Palamara finally retired in 2009 and soon entered into a period of intense introspection.

“Frankly didn’t like what I saw in the mirror,” he said. “One of the biggest issues was that I was consuming way too much alcohol. I was coming to the conclusion pretty quickly that that was not the path to go down in retirement.”

Before long he entered Alcoholics Anonymous but couldn’t wrap his mind around a central tenet of the program: that you must “surrender” to a higher power.

“That just didn’t fit me,” he said. “I couldn’t come to grips that there was a deity and that I had to rely on that deity to help me get through this.”

At a loss, he began doing his own research and started reading about Buddhism. He was drawn to the fact that one of the five “precepts” or vows is a promise not to consume alcohol.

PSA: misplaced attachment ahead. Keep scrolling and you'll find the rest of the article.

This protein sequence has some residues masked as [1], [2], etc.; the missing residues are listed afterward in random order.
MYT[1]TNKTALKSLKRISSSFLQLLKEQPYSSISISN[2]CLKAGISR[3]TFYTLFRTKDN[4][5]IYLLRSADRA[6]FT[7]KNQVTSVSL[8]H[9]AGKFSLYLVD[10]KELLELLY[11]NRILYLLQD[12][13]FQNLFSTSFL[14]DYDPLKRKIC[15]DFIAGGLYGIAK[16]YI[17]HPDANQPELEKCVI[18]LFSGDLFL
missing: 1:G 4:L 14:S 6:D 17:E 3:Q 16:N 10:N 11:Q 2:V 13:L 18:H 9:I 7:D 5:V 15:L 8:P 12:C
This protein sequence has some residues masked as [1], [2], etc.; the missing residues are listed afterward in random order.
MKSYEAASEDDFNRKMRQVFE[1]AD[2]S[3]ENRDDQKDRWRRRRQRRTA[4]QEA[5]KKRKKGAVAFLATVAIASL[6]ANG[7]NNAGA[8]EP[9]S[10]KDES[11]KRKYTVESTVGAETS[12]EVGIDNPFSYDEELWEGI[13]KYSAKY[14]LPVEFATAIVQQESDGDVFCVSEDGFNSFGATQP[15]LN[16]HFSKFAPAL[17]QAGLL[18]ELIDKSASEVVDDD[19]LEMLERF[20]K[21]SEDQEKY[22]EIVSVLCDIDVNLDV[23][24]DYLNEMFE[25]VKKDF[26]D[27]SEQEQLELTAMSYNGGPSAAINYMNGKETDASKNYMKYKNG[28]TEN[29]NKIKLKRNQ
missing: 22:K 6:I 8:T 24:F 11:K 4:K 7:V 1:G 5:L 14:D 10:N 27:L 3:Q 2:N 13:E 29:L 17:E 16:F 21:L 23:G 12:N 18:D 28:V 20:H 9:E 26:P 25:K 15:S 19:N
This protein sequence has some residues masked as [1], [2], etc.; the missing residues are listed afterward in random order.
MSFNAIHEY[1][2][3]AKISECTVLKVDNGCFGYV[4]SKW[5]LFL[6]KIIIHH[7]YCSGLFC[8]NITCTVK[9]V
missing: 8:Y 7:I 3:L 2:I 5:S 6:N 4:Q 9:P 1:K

Soon he had found the Dong Hung Temple online, called and made an appointment to meet with Chuc Thanh.

“To be honest, I think I was buzzed at the time,” Palamara said. “But I told him exactly what I needed. He agreed with me that meditation could help, and I launched into a period of study with him.”

Initially he didn’t think meditation would be enough, so he briefly joined AA again. He wanted to be among like-minded people with similar struggles. But after getting his one-year chip, he stopped going.

“That was 2011. I transferred all of my discipline to my Buddhist practice, and I haven’t had a drink since.”

One of the things that helped him stay sober was spending a lot of time at the temple assisting the monks with a variety of chores. Recently, though, he cut back on that to spend more time with his wife. He now does a lot of work for the temple from home, corresponding with people who send inquiries and planning English-language events like the one I attended.